14 New Defibrillators for town!


 Hundreds of lives could be saved in a local town, thanks to vital new South Western Ambulance Service NHS Foundation Trust (SWASFT) emergency medical equipment.

Some 14 new public access defibrillators are being installed this summer at key locations in the Looe area of Cornwall for use in sudden cardiac arrest (SCA) incidents.

A project for new defibrillators was launched 12 months ago when SWASFT Assistant Community First Responder (CFR) Officer, Stephen Matthews, discovered an existing device needed replacing.

The initiative received overwhelming backing from local businesses and other organisations.

Stephen Matthews said: “Cardiac arrests do not only affect the elderly, but any age of the spectrum. High footfall areas with busy seasonal population also statistically have shown a marked increase due to the sudden influx of people.

“Statistics show that if you can get a defibrillator on a patient within four minutes they have a 70% chance of survival. But that goes down by 10% each minute afterwards.

“In an ideal world we would have defibrillators every 200 metres, so there would always be one near the casualty.”

Tina Hicks, Chief Executive of Looe Harbour Commissioners, who attends emergency incidents on behalf of SWASFT as a volunteer CFR, was a key initiator of the project.

She wrote to various groups asking for support, and said the response was humbling.

Looe Pioneers have previously raised funds for two units (with the assistance of Looe Lions) which have been installed outside the RNLI Building on the seafront and Quayside Centre, West Looe.

The 14 new equipment were purchased by a variety of organisations, and a local  company (M & P Electrical) agreed to install the units for free.

Tina said: “I am very proud to say that by working together, we as a town, will be installing 14 additional defibrillators over the next few months, over a much increased catchment area. This is fantastic news for locals and visitors alike.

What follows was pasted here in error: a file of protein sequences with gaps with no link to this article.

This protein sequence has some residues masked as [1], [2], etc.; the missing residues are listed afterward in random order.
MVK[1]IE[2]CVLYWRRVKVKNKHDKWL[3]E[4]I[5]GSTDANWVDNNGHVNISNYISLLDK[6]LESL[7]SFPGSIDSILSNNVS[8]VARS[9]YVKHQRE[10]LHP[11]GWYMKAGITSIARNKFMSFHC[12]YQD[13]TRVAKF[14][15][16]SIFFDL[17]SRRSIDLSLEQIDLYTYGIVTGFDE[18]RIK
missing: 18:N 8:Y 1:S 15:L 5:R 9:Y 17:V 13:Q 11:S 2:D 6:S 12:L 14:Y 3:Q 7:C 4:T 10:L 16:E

“I have had personal experience of heart problems within my close family. I’ve used a defibrillator ‘for real’ whilst serving as a CFR, and also as a member of the public.

“I cannot find the words that would describe the importance of having this equipment available if it is needed.”

SWASFT runs free defibrillator awareness sessions for people to learn how to use the devices.

The Mayor of Looe Mr Armand Toms said: “I would implore people to find the time to attend the awareness sessions. As a community, we need to overcome our fears and the misconception that by using these units, the operator can cause more damage to a patient than has already occurred. This is not the case.

“We all need to familiarize ourselves with this equipment, so that if the need arises we can do our best to save a life. It could be used to assist a total stranger or, a person that you love dearly. Most importantly, this equipment really can be the difference between life and death.”

Dave Bond Chairman of Looe Harbour Commissioners said: “We are pleased to support this project. We hope that by setting an example, other towns in Cornwall will follow our lead and work together to make their communities a safer place in which to live.”

An automated external defibrillator (AED) is a portable device that checks the heart rhythm and can send an electric shock to the heart to try to restore a normal rhythm. AEDs are used to treat SCAs in which the heart suddenly and unexpectedly stops beating.

Some 30,000 people are treated for out-of-hospital cardiac arrests in the UK every year.

Just 9% survive an out-of-hospital arrest, but their chances increase significantly when CPR is administered early and a public access defibrillator is available

A cardiac arrest is a medical emergency. If you suspect someone is having a cardiac arrest: call 999 immediately, begin CPR, and use a defibrillator if one is available.



Looe Boat Owners Association (LBOA). Looe Harbour Commissioners Defibrillator Project Support.

LBOA has, for many years, published annual Tide Timetables supported by advertising from local traders and organisations. Funds generated were used by the Association to finance events such as the Annual Looe Raft Race.

In 2018, LBOA was approached by the Harbour Commissioners to provide funding for a defibrillator as part of a plan to site (15) units around the town. To meet the funding target, LBOA decided to commit the Timetable proceeds to the project. They recruited additional advertisers and published the Timetables in colour for the first time. With the support of Saltash printers Deltor Ltd, the project raised over £1,000 and, with a small supplement from Club coffers, a defibrillator was funded and installed at Plaidy on the outskirts of the town.  

Club Chairman, Laurie Watson, said he was delighted to be able to support the LHC project and is now planning to provide funding for other community projects from the proceeds of the 2019 Tide Timetables. If any local traders would like advertise in next years publication, please contact LBOA via the website at www.lboa.co.uk.